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Bond market review – March 2013

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The hunt for yield will remain the consistent theme for 2013. In this 30 year low interest rate environment as governments across the globe are looking to reflate the economy.

At TriDelta Investment Counsel, we are constantly seeking opportunities to enhance portfolio yield and returns by actively managing the portfolio and applying tactical shifts along the yield curve and with credit quality.

Persistently low inflation readings will keep central banks at bay suggesting that we are sometime away from rising interest rates. Although ironically, the Bank of Canada may actually be forced to consider a cut to its overnight lending rates because of recent sluggish growth and anemic inflation readings.

Political and economic turmoil persist in Europe, although economic growth in the US is tilted higher. The Federal Open Market Committee (FOMC) will likely stay the course with Quantitative Easing (QE), as benefits outweigh the costs. However, tapered QE purchases in the months to come will be mitigated by smaller deficits and a projected decline of $260 billion in bond issuance in the US. Growth, inflation, and job targets, none of which are binding constraints for the US Federal Reserve, will not force the Fed off its agenda to maintain low interest rates for awhile.

We believe interest rates will stay low for a prolonged and indefinite period.  The bond market is far from being complacent given the disaster experienced during the financial crisis of 2006 to 2008.  Fixed income investors are still seeking yield; however, less from duration and more from credit.  At TriDelta we continue to monitor and favour:

  • Gradually, and if appropriate, increasing our bond portfolio’s overall term to maturity (duration) to take advantage of higher interest rates on longer term bonds.
  • Take advantage of the premium interest rates paid on corporate bonds versus the low rates on government bonds.

At TriDelta we have structured our portfolios to provide ‘risk adjusted returns’ by ongoing monitoring of market internals and seizing what we see as opportunities to outperform. We have opted to:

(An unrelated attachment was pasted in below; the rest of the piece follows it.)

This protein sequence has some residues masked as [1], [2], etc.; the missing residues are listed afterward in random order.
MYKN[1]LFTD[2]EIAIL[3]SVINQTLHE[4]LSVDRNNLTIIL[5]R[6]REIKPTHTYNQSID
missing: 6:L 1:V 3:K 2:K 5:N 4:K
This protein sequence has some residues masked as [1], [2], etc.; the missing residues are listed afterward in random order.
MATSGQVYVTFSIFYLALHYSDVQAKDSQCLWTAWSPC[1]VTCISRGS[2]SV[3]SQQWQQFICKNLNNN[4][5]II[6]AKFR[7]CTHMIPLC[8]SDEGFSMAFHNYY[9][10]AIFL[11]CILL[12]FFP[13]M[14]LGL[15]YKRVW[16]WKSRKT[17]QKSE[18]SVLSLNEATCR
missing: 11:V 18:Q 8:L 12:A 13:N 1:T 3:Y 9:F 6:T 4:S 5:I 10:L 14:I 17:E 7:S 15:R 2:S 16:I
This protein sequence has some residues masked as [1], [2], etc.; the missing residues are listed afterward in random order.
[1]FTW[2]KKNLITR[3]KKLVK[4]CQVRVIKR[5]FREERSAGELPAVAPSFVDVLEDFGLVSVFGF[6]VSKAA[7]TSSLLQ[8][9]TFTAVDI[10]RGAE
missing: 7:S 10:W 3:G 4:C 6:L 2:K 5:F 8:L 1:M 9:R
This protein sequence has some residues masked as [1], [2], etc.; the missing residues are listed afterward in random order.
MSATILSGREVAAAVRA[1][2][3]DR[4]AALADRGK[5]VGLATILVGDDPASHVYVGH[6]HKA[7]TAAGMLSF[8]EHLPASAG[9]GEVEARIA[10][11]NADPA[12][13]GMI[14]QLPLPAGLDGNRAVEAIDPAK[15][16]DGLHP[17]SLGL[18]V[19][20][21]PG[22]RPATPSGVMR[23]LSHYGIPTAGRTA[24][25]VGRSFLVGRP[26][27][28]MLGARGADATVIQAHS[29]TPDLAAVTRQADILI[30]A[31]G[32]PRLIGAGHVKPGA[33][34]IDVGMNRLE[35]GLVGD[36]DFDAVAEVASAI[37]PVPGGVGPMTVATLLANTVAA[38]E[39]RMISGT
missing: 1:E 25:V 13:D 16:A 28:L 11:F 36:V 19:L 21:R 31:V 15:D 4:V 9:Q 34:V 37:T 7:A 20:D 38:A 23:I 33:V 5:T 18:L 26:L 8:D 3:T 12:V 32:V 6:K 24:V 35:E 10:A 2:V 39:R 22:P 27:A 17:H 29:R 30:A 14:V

• Remain a little shorter on term to maturity than the overall DEX Universe Bond Index for most clients.
  • We have over weighted the belly of the yield curve (and underweighted the wings) by not taking a significant duration risk.

bonds‘Yield curve’, ‘sector’ and ‘duration’ allocation is important in bond portfolios; as such, we take these into consideration as we design and manage our portfolios.

We believe that investors are fearful of higher overnight lending rates, but central banks have little control over the rest of the yield curve (aside from central bank operations; such as, quantitative easing) and as such have made portfolio tactical shifts to put the odds in our favour.

Lastly, higher quality non-government bonds (known as investment grade bonds) continue to remain cheap, whereas slightly lower quality (known as high yield bonds) are particularly cheap when compared to US equivalents.  We believe that there is a good likelihood that these Canadian bonds outperform their US counterparts.  In a worst case scenario, we believe corporate bonds will perform better than government bonds.  Our portfolios are overweight in corporate bonds for this reason.

The yield-to-maturity for the Core and Pension Models is at 4.64% and 3.59% which will help cushion any decline, or add to the capital gains.

At TriDelta we feverishly monitor trends and look to capitalize on the tactical opportunities available to boost bond portfolio yield and returns without sacrificing our capital preservation and seeking a consistent stream of income mandate.

Article written by Edward Jong, VP Fixed Income at TriDelta Financial

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